Wednesday, January 18, 2017

Jallikattu, Untold Stories behind this Tamil Tradition

Bull Chasing, Jallikattu, Manchu viratu also known as Bull taming is thousands of years old tradition of Tamilnadu. During the Harvest festival, Pongal, this tradition is carried out in most of the villages. During this the untamed bulls are brought before the crowd and the youths in the village have to tame them.

The tamed bulls are considered weak and therefore they will be sent for the agricultural and other domestic activities, the untamed bulls are considered as sacred and called us temple bull (stud bull). The temple bulls are considered head of the village cattles and are purely used for breeding.

Jalliikattu is an age old tradition of Tamil culture and it was used as a platform to show the courage of the ancient Tamil youth and to find the best bull for breeding purpose.


How Old Is Jallikattu

There are a number of historical evidences around Tamilnadu clearly giving us how old this tradition is!
The paintings on a massive rock surface at Karikkiyur of 3500 years old depicts a bull and men chasing it, the bull in the painting have a huge hump and with long and straight horns.

Another painting near Madurai depicts a man trying to control a bull.

In ancient days during the harvest festival people let their bulls on the highway or the public places. They were decorated and the village youths would try to chase them or out running them.

The others those who didn’t take part in it would watch the fun standing in the sidelines encourage their youths .

The painting on the rock surface and the bull seal got from the Harappa site (which is the Dravidian civilization) depicts the same breed of bull, showing that this custom was not limited to the southern part of India alone.

Those majestic bulls are called Zebu bulls; These Zebu bulls have the wide curving horns, fatty hump on their shoulders and heavy dewlap.

And those zebu bulls symbolize the leader of the herd (KovilKalai) whose strength and virility protects the herd and ensures the procreation of the species.

Those bulls were considered to be adapted to the harsh environment, the adaptation include resistance to the disease and tolerance for the tropical climate such as intense heat and humidity.

Archeological evidences like pottery and rock cuts suggests that the species were present in Egypt around 2000 BC hence we can conclude that they were brought from Tamil Nadu else those east Asian countries which were controlled and dominated by the Tamil rulers of that time.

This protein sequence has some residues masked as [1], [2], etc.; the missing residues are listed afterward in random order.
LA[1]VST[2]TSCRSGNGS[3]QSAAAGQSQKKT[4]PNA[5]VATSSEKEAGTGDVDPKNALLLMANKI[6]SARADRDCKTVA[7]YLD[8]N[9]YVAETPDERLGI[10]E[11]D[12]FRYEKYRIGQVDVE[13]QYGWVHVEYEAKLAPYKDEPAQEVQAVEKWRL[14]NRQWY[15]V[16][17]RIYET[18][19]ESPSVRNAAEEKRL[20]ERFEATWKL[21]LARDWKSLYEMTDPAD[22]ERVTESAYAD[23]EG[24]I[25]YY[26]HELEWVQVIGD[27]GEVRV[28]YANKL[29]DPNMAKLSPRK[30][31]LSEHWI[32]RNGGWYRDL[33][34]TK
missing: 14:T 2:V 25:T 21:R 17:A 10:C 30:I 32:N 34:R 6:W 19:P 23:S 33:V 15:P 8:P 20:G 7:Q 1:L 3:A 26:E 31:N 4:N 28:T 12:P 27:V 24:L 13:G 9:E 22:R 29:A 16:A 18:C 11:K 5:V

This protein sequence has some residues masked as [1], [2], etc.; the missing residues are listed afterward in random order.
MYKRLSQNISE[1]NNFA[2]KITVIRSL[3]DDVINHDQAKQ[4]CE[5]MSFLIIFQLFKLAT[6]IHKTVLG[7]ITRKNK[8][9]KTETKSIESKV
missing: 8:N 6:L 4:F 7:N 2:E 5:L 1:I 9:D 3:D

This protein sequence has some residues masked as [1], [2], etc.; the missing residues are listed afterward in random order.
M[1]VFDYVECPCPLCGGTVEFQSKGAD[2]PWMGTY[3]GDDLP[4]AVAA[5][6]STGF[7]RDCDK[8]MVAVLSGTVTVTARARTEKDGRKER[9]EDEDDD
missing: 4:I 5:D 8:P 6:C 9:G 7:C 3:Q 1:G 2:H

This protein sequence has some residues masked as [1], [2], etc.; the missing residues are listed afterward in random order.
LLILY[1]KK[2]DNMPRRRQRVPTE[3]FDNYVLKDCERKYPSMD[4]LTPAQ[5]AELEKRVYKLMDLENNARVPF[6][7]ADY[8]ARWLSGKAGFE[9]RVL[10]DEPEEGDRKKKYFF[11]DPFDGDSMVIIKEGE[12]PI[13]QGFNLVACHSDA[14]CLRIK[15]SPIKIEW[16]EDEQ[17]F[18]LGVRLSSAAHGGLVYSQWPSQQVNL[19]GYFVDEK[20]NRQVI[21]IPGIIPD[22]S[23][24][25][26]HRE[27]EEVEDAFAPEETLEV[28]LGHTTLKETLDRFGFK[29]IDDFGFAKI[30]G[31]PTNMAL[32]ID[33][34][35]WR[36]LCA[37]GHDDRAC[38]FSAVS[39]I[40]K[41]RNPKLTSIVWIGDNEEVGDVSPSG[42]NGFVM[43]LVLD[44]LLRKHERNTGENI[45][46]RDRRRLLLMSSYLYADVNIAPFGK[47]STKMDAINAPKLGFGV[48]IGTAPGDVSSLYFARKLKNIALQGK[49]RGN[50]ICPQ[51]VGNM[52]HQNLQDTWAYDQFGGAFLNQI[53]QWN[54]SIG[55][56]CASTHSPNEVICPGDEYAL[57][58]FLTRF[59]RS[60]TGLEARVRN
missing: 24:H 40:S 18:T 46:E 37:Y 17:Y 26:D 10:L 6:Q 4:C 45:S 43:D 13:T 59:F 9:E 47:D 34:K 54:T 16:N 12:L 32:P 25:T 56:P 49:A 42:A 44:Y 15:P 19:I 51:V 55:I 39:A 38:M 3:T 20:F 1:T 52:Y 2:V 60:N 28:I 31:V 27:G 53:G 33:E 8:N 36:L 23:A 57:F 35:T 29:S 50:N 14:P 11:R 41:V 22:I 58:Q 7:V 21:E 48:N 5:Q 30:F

The native cow breeds of India represent the largest potential source of good A2 type BCM7 fee milk. After the awareness created to the farmers; the cross breeding polices that were followed for the last few decades are being reviewed in the light of A1- A2 milk hypothesis.

And the US experts have already begun the clinical tests to modify genetically their Holstein Friesian breeds in to A2 milk producing breed, by replacing amino acid Histidinewith Proline at the 67thposition of DNA.
The cow breeds of Indian subcontinent represent the world’s largest A2 milk producing herd. Traditionally Indians have been risingon A2 milk for thousands of years. The Rig Veda refers Cow 723 times, Yajur Veda 87 times, Sama Veda 170 times and 331 times the Atharvanavedha.

This bull sport has recently been banned in the name of animal cruelty, however a simple study shows that the main purpose of Jallikattu was and is to identify the untamable bull which can be used to breed the cows of the village.

There are lots of controversies and shadow political reasons behind this ban and are being brought under microscope by student protestors of Tamilnadu.

Stud bulls or Kovil kalai are reared by people for jallikattu. The ones that win in jallikattu are much in demand for servicing the cows. Since every one cannot afford to keep stud bulls, so each village has a common temple bull which services the cows of the village.

Jallikattu is the show where those bulls are brought and exhibited. The Stud bull which is most agile (and virile) is preferred by farmers. The calves from such bulls will be healthy. Some hundred years ago there were 130 varieties of cattle breeds were available in India but unfortunately only around 35 breeds are available.

Unless we engage with the livestock keepers we will lose all of them and the commercial cattle breeds will occupy their place silently. Our Tamil literature mentions cattle as the wealth of the farmers. These traditional breeds evolved over millennium and adopting our environment and help the farmers in ploughing , transporting and source of manure. If Jallikattu is banned the farmers will forced to abandon the raising of native livestock which was already threatened due to extensive us of mechanized equipments like motor pumps, tractors and others.

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